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    This is the single best article I've read on hill climbing and is worth the read. Jonathan Vaughters is the author: http://theclimb.blogs.nytimes.com/20...han-vaughters/

  16. #16
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    Quote Originally Posted by chasm54 View Post
    Lose weight. It's the only answer. If you weigh more than 2.5 lbs per inch of height you aren't going to climb as well as you might. End of story. At 6'3" I should be under 185 lbs. I'm not - yet. As a result, I don't climb well. It's that simple.
    Thanks My goal is to lose weight!!

  17. #17
    Senior Member GeorgeBMac's Avatar
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    I am thinking it is very hard to give meaningful advice here because there are just SO many variables it becomes a very individualized thing:
    Leg strength
    Pulmonary function
    Cardio Function
    Vascular Function
    Metabolic Function
    Weight of the equipment
    Weight of the rider
    Equipment efficiency
    Gearing
    Tire size
    Tire tread
    Tire TPI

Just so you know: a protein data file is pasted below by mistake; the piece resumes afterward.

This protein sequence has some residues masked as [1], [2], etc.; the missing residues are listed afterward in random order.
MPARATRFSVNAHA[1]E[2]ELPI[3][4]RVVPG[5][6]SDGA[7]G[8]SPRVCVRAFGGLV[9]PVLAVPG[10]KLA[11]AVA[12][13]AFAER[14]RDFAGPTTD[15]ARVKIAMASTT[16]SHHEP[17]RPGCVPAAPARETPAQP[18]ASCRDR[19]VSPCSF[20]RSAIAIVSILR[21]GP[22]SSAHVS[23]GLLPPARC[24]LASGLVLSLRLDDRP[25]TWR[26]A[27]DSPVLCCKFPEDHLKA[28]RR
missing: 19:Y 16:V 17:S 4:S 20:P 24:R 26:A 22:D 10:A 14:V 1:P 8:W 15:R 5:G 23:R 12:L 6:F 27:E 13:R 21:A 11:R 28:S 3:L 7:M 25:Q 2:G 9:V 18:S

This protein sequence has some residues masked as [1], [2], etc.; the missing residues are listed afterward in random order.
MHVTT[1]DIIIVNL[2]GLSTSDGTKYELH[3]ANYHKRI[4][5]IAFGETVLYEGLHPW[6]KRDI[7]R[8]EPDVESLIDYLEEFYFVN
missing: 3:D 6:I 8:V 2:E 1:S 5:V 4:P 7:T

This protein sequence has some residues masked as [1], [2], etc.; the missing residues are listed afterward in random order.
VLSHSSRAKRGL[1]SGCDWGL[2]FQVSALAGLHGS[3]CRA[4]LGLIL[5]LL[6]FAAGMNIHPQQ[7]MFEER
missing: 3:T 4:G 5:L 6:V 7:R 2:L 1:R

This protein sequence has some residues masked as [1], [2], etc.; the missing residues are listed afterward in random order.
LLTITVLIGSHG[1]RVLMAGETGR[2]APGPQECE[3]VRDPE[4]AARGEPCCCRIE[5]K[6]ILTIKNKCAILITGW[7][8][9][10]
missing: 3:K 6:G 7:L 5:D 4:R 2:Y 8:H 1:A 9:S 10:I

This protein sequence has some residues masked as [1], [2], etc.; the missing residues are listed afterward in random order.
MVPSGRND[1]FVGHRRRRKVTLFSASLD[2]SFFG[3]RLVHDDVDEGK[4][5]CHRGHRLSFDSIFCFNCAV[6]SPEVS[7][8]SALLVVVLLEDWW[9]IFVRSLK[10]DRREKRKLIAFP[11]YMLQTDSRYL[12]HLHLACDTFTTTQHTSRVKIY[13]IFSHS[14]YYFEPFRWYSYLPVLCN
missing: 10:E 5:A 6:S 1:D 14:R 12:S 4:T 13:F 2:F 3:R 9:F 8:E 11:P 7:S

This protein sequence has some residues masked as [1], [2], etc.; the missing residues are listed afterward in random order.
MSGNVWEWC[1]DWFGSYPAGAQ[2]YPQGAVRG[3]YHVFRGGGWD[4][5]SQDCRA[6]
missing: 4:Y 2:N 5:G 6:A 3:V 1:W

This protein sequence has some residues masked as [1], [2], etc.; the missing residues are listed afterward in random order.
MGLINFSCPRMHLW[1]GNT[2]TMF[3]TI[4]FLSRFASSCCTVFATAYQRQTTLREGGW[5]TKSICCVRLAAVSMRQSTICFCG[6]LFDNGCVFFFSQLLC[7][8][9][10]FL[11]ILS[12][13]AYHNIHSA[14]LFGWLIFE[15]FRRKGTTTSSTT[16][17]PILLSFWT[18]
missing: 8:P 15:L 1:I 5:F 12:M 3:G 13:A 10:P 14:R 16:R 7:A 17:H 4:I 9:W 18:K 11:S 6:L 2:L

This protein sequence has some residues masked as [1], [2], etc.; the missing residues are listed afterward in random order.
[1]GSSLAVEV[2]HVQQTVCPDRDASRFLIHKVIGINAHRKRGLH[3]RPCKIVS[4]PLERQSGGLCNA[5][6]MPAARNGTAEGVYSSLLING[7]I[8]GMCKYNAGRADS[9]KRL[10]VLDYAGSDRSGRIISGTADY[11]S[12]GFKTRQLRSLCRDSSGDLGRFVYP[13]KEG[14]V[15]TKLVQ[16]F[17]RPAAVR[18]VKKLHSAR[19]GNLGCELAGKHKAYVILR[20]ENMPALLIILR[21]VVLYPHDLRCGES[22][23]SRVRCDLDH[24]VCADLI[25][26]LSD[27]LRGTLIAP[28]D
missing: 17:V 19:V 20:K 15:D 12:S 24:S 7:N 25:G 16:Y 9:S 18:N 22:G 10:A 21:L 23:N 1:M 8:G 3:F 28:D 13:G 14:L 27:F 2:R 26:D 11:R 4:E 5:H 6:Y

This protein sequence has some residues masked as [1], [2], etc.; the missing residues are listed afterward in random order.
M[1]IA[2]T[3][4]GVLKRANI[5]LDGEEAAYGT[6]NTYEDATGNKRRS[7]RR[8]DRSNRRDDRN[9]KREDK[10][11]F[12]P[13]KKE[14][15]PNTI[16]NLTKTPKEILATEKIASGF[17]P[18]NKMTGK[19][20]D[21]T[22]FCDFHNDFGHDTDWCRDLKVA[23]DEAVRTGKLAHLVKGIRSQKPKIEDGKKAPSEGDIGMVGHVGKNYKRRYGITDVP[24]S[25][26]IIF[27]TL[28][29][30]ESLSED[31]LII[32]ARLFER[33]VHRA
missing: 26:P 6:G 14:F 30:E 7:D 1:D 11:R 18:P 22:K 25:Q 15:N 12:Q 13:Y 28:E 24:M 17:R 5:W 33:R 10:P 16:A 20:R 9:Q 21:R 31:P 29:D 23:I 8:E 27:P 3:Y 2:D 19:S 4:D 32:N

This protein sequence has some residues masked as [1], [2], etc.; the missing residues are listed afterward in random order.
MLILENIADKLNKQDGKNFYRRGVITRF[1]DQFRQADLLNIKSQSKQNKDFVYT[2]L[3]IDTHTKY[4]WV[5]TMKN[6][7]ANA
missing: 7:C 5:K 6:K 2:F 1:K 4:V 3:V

Tire inflation pressure
    Type of hill (short & steep vs long & gradual)
    Type of turf (Paved, limestone, hard pack, soft, muddy, snowy, etc...)

    ... Even emotional factors enter into it: Confidence, Aggressiveness, etc...

    So, to the OP: What do YOU think the problem(s) is/are?
    --------------------------------------
    bikes: 1992 Cannondale R500, 2012 Trek DS 8.5, 2008 LeMond Poprad

  18. #18
    Senior Member climberguy's Avatar
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    Some good points have been made already. But if you're serious about improving climbing, two other things can help. One is to increase leg strength by off-the-bike weight training. The other is to spend some time riding in the big gears (ride in the big ring), even when you're not on the hills. This, too, can help strengthen the leg muscles.

  19. #19
    Free Velo Vol! Dudelsack's Avatar
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    I was looking at the comment section of the Vaughters article and found one that will resonate with most people on this thread: